Tag Archives: Idris Po

Shaun R’s fatal Speed Demon

By Frampton Jones

Shaun R is dead. I witnessed his demise, and it was almost too terrible to describe. Shaun died to a machine made of bone and metal. It looked almost like something contrived to please a demon, and I have no doubt that a demon dwelled within it. Whether Shaun summoned the demon himself, or accidentally attracted it with an aesthetically appealing and warm device, we will likely never know.

There was a terrible roar. A terrible smell. Motion to defy the senses and alarm the mind. What monstrosity had Shaun R cobbled together in his shed? What horror has he unleashed upon the island? For I cannot trust that this will be the last of the matter.

Folklorist Idris Po tells me that the lethal device resembled a bicycle – something familiar, apparently to people who started life elsewhere. Two wheels, and a seat. Proof if any further proof were needed that Hopeless is truly an island of sanity in a great sea of madness. How can anyone possibly balance on two wheels? Perhaps it was the unbalance that sealed Shaun’s fate. Perhaps the demon in the device was so affronted by this unnatural mode of travel that it ate him in self-defence. I think I might have been persuaded to do so in similar circumstances.

There wasn’t a great deal of Shaun to collect up and bury. Much of what remained had been badly chewed by the skull mounted on the front of the machine. Fortunately there was a shell-like construction within the shattered remains of the machine into which we were able to collect the chewed remains of Shaun. It seemed appropriate and safest to bury man and machine together. It also spared us some unpleasant labour separating the two. On the whole, given how self-determining the device seemed before it destroyed itself, burial seems a good choice – leaving it around might provide too much temptation for anyone else who craves speed and a way out.

Megan and the curse of the black dog

By Frampton Jones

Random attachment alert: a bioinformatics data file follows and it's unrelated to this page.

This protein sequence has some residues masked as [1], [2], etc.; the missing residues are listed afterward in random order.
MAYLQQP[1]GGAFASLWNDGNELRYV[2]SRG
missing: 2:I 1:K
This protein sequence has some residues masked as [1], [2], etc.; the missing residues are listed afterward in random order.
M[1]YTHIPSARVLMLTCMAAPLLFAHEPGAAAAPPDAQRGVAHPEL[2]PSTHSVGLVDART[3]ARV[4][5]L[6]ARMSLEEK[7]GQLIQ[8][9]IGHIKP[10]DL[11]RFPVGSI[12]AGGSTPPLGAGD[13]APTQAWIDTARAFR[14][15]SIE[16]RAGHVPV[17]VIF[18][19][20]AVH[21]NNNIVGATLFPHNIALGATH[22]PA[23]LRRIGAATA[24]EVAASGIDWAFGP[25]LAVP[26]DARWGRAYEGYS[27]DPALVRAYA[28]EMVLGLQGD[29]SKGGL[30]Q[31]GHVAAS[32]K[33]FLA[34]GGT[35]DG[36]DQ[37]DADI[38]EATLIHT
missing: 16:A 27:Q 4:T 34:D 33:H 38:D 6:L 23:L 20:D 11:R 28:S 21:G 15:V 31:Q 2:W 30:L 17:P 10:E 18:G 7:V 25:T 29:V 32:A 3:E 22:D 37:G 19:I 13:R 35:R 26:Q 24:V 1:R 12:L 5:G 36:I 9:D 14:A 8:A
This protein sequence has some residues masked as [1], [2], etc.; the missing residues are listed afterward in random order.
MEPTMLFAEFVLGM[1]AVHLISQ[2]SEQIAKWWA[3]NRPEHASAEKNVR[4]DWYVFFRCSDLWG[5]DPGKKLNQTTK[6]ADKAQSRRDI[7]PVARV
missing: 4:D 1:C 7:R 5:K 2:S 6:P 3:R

Nearly a month ago, we lost Craig as he tried to protect us from mermaids. His death was, in part caused by an ominous black dog appearing on the beach. Folklorist Idris Po tells me that in some cultures, the black dog is seen as an omen of death and that this black dog may have been a manifestation of such mythology. Idris Po has been studying how folklore manifests here for some time, based, as I understand it on the knowledge that there are rather a lot of stories in which folklorists are the first to die from occult interference.

Megan already had one large, black dog of uncertain provenance. To the best of anyone’s knowledge, it behaved very much like a normal dog, aside from being more alive than is typical of our island hounds. This experience perhaps inclined her to think kindly of the black dog that appeared just before Craig’s death.

I grant you, it was a substantial and corporeal sort of dog, and not the kind of phantom Po tells me tend to presage death. It was however, also a rather hungry and slightly rabid dog. It greeted Megan with great enthusiasm, and promptly ate her.

“Normal dogs don’t tend to devour people whole in quite this way,” Idris Po said. “I saw the whole thing from a safe distance and am mystified. One massive gulp. It was impressive, but also disturbing.”

Friends of Megan intend to put up a sign warning people about the dog. Hopefully this will go better than Craig’s mermaid warning sign.

The Hopeless Maine Scientific Society intends to send a research party to investigate the status of the dog.  And we all know what that means.

Idris Po says he thinks he’s doing well for a folklorist in a scenario of folkloric danger, but that kind of optimism means we can probably expect to hear of his demise shortly.